I know there are people with pet rats. I’m sure they are wonderful pets, but I just can’t see it. Especially not after the mess we cleaned up this weekend.
First off, I made two serious mistakes that contributed to this problem.
- I stored a season’s worth of peacock feathers in the feed room.
- I also stored some baling twine in the feedroom.
Why was this a problem? Well, the rats seemed to think chewed-up feathers and twine fluff make quite excellent nests.
They had a regular habitat built, a warren of rats, hiding behind barrels and the metal trash cans we use to store feed. It was sheltered from the wind, they had nice little insulated nests, what with the feathers and twine, so what more could they want?
Oh, yeah. They needed food.
And they found a plentiful supply.
We’d been noticing the peafowl’s food bowl was emptying out mighty fast. Every morning… empty! And we figured it highly unlikely the peafowl all of a sudden wanted so much more food. It didn’t take a great leap of imagination to figure the rats were helping themselves at night after the peafowl went to roost. So although they couldn’t get to the feed in the metal cans in the feed room, they still had nice high-protein chow at the local Peafowl Restaurant.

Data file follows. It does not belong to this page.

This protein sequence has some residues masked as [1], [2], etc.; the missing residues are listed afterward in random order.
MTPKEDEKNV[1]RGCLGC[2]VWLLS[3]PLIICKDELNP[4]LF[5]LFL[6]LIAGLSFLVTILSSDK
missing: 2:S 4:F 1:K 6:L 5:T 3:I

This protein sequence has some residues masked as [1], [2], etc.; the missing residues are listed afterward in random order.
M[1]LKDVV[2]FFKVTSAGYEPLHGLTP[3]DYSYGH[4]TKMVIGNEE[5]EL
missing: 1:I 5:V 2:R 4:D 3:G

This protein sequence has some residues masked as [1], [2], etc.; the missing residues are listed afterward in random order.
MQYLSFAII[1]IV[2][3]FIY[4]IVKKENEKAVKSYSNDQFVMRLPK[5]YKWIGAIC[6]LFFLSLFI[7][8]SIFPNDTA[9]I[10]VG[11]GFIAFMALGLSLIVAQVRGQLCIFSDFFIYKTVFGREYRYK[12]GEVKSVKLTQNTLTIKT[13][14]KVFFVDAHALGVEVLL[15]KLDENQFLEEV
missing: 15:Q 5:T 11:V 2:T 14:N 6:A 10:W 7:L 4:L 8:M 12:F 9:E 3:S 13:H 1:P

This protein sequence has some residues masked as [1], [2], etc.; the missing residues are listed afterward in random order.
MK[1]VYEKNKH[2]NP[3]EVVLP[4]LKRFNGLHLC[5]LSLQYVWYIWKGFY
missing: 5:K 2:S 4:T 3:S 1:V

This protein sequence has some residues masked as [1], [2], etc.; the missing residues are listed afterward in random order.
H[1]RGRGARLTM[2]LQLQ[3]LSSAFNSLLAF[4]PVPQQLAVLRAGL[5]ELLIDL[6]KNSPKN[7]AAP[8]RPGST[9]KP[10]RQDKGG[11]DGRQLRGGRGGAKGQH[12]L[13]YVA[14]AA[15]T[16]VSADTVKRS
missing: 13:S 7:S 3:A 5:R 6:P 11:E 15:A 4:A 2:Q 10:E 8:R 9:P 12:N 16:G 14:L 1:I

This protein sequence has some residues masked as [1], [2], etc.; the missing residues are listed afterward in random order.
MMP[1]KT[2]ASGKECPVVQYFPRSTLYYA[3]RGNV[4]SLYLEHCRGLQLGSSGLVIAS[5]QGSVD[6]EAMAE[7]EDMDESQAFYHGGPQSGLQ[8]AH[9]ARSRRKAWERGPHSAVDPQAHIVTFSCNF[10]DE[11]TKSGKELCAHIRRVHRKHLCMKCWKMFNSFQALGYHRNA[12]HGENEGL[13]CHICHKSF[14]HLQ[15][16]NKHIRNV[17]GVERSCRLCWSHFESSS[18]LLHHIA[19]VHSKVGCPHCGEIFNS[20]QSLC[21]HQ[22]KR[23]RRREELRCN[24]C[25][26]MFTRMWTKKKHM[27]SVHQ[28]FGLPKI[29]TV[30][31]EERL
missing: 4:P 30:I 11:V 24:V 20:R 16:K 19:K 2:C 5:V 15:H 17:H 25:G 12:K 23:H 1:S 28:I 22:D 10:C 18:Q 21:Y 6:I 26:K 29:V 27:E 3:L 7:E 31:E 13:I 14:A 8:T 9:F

And then there was the smell. A colony of rats, little rat calling cards everywhere, and worse, rat urine. Really, REALLY bad.
So Saturday we had a nice, warm day, and The Farmer figured it was a good day to clean out the feed room. While I was at the grocery store, he started in, so I didn’t get to see the first wave of rats leaving the sinking ship. They had a huge nest built in the corner behind a couple of metal trash cans. . .
By all accounts, when he started pulling this out, the rats went everywhere! Up the walls, out the door, out a hole in the window screen (and here we’d been blaming squirrels for that hole…).
The twine was wrapped around stuff in the feed room, and was very difficult to work loose. We had to do a lot of cutting to get it out. Then The Farmer carried big shovels full of the stuff to a pile outside and burnt it.
Toby was going nuts and constantly getting in the way.
He could smell the rats had been there, and he could hear the little babies squeaking. Not to mention a few mummified remains of deceased rodents.
We did not allow the next generation to mature.
It was a long, dirty, tiring job. We scraped up caked poop, nesting materials and urine. We swept and swept. We could not get every last bit off the floor or from between the outer wall and joists. But we got most of it. The feedroom looks a lot better, and it sure smells a lot better!
As for the Peacock Restaurant, it has been closed down. Every night we bring the bowl of feed in and stick it in a metal can where the rats can’t get to it. So we have evicted them from their home, and taken away their easy food supply. I was feeling pretty good about all that until the Cave Geek wondered if they might decide to try living in OUR house next.
I could have done without that thought. . .